Sunday, April 23, 2017

"The Telling" from a Canyon Called Hell

"They say the Chinook ain't comin' back,
And the cowman must carry the blame."

Those wistful words by Snake River cowboy poet, Smoke Wade, say a mouthful about how the traditional American cowboy faded from the Snake River canyon. Today, Mr. Wade writes stories and poems that recall his rugged ranching life among the rich native grasses and rock faced cliffs of America's deepest gorge.
Cowboy culture is honored with a bronze statue in downtown Joseph, Oregon
Smoke Wade was raised on a spread in Hells Canyon where the Snake and Grande Ronde rivers meet. Like his father and grandfather before him, Mr. Wade grew up on the back of horses and rode six miles to a one-room school during his elementary school days. It was in his blood. His grandfather, J.H. Jidge Tippett, was placed on the back of a horse with his mother and three siblings at the age of four in 1891, and rode from their camp in the Blue Mountains to a new life along the Snake.

The home ranch lay about seventy miles from the county seat of Enterprise, Ore., on a travois trail that climbed 5,000 feet from the river to the prairie above. Mr. Wade's elders were renowned for driving cattle through the tricky rivers and even loading them one-by-one onto a boat (that's all that would fit) to reach grazing lands on the other side.
Smoke's first job off the ranch came in 1960 when he was fourteen years-old and worked as a muleskinner for the Cache Creek sheep drive. In those days, thousands of sheep were grazed at the bottom of Hell's Canyon in winter. In spring they were driven up the canyon, through the heart of downtown Enterprise, and on to summer pasture along the National Stock Drive Trail in the Wallowa Mountains. Mr. Wade celebrated his 15th birthday in the woods, sitting around a bonfire with the other men, nipping on a bottle and telling stories, with coyotes and cougars howling and screeching in the distance.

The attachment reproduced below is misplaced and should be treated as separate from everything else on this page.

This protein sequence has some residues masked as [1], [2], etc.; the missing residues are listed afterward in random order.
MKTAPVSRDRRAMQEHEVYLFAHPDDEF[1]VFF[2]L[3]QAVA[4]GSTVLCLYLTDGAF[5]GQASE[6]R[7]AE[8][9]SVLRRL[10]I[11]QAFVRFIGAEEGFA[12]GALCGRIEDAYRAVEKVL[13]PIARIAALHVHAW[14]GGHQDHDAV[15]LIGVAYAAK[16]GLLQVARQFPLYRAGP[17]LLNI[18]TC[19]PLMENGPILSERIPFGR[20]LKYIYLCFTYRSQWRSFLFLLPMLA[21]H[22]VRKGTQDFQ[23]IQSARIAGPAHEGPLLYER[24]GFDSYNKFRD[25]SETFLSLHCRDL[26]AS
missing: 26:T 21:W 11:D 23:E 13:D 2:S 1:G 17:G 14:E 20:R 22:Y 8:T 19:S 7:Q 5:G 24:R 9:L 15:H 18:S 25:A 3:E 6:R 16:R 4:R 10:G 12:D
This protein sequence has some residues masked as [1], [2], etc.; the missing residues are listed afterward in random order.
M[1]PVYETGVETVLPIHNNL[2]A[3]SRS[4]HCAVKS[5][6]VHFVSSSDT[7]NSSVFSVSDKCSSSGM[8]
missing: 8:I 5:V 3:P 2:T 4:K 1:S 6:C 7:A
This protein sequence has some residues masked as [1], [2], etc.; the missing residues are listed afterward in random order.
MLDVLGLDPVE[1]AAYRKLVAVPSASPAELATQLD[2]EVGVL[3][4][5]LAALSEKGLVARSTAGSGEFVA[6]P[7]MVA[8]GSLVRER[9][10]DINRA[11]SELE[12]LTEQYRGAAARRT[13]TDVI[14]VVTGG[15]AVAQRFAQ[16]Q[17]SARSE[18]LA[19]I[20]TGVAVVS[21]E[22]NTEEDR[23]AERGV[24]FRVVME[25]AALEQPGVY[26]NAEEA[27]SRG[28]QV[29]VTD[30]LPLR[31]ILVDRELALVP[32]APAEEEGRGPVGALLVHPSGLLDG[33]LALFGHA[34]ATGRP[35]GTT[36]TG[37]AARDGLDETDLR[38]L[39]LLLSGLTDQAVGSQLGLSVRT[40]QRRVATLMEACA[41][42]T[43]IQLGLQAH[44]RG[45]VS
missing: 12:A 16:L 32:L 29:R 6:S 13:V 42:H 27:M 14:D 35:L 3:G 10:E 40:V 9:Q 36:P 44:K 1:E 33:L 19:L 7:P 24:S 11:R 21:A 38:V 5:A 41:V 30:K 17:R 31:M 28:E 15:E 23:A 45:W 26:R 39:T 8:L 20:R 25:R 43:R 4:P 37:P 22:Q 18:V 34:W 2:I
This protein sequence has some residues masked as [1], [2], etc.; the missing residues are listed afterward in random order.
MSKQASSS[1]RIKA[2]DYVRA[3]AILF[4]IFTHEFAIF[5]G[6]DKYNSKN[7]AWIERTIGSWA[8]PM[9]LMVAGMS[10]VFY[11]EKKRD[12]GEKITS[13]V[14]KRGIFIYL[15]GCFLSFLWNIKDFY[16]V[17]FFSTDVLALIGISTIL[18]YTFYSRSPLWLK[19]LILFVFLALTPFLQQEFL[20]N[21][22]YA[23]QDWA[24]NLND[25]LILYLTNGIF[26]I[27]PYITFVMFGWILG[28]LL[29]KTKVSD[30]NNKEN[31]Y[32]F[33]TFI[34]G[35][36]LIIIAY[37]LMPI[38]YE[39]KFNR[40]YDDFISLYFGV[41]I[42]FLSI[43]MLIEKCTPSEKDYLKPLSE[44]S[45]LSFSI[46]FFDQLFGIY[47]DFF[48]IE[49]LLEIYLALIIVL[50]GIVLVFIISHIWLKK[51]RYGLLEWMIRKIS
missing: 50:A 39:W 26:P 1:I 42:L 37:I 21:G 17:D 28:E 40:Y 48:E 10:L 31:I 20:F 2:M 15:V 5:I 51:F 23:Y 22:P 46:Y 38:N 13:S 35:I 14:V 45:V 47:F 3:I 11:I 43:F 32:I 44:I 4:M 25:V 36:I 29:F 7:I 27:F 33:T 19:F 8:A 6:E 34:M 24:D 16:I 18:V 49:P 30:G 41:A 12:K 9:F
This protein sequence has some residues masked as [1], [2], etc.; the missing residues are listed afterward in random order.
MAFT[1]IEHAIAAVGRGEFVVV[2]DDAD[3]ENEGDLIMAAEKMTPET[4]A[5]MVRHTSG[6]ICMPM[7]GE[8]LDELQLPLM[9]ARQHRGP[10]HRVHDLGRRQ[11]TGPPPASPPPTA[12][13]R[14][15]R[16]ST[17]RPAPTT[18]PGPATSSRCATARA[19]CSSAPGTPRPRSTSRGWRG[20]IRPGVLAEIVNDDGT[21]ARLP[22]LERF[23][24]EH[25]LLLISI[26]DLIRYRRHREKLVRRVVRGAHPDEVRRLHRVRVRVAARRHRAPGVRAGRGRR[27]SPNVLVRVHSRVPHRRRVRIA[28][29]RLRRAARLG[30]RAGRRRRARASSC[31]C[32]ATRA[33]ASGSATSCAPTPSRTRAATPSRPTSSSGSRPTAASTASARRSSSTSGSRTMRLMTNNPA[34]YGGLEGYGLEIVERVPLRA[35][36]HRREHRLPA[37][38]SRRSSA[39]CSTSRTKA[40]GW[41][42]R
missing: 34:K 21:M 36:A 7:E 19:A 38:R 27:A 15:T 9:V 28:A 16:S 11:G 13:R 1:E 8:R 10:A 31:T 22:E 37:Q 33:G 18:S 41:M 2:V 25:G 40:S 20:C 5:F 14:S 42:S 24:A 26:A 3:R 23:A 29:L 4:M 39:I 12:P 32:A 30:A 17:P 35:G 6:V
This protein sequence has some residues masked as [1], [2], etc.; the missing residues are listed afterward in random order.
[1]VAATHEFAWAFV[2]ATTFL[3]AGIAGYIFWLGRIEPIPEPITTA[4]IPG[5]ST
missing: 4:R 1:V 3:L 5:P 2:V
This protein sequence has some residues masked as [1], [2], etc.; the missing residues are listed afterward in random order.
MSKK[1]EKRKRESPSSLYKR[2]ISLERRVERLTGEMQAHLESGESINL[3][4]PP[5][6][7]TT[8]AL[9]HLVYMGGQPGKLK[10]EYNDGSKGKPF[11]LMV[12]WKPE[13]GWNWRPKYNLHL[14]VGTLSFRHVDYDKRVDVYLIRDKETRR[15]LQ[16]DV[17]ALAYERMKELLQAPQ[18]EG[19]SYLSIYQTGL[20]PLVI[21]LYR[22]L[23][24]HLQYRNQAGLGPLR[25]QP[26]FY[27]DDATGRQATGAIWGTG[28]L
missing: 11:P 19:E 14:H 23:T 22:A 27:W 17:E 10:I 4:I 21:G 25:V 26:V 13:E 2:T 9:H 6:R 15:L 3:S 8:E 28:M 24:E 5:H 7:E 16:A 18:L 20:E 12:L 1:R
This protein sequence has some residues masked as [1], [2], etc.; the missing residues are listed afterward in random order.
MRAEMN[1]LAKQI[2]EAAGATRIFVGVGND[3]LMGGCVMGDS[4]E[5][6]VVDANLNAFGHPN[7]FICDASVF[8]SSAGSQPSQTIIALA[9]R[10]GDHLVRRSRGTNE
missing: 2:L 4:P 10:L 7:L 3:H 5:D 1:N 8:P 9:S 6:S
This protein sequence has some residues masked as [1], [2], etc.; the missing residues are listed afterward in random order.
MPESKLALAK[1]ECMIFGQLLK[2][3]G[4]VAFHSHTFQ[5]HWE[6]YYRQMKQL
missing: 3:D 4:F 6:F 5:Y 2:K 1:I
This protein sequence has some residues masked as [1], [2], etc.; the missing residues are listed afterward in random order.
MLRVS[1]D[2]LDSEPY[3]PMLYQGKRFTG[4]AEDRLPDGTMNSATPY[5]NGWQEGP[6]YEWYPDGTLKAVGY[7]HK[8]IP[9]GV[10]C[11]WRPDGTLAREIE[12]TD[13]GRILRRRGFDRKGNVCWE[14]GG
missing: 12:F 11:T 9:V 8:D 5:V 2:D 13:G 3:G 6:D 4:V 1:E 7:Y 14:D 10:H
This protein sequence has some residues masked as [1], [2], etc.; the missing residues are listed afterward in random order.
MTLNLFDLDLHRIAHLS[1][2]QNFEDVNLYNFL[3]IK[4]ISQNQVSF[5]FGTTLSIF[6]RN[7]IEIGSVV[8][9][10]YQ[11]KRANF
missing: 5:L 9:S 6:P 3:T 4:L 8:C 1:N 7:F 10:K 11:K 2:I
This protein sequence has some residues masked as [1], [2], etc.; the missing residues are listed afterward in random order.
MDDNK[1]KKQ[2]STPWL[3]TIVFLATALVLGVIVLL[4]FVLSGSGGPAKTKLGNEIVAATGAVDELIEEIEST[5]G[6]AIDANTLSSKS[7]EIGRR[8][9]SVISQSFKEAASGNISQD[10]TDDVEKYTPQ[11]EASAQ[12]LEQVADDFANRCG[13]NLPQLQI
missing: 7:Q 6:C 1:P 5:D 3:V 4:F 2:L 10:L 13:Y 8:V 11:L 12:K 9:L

Tall tales and cowboy poems were a staple of life for America's legendary men of the land. It is how they held fast to essential cowboy wit and wisdom and passed it to the next generation. Now their words mostly memorialize the waning culture of the open range.
"Often, the 'telling' was a way of recalling the significance of events, the lives of other cowboys, or perhaps the general history of the range we rode. After the fall of the Hells Canyon ranching industry, cowboy poetry was a natural way for me to recall the history of the life I once lived and the cowboys I had known." Smoke Wade
 A Change of Season by Smoke Wade

We don't summer at Chesnim' these days,
Not since the For' Service shut 'er down;
They took away our permit to graze,
Now we pasture on the edge of town.

We don't fall ride at Cold Springs anymore,
In the teeth of an early winter storm;
Or hitch our boots by the cow camp door,
And play cribbage inside where it's warm.

We no longer winter by the Snake,
On benches carved below the rim;
The land was sold for the public's sake,
To the For' Service and to the BLM.

No, we don't spring calve on Cactus Flat,
Since it sold to the State Fish and Game;
They say the Chinook ain't comin' back,
And the cowman must carry the blame.

So, we gather now, at Third and Grand,
A beer garden after the parade;
And, here we'll make one final stand,
Until this season begins to fade.

© 1994, Smoke Wade. Reproduced here by permission of the author.
For permission to reprint this article contact Worthwhile Media.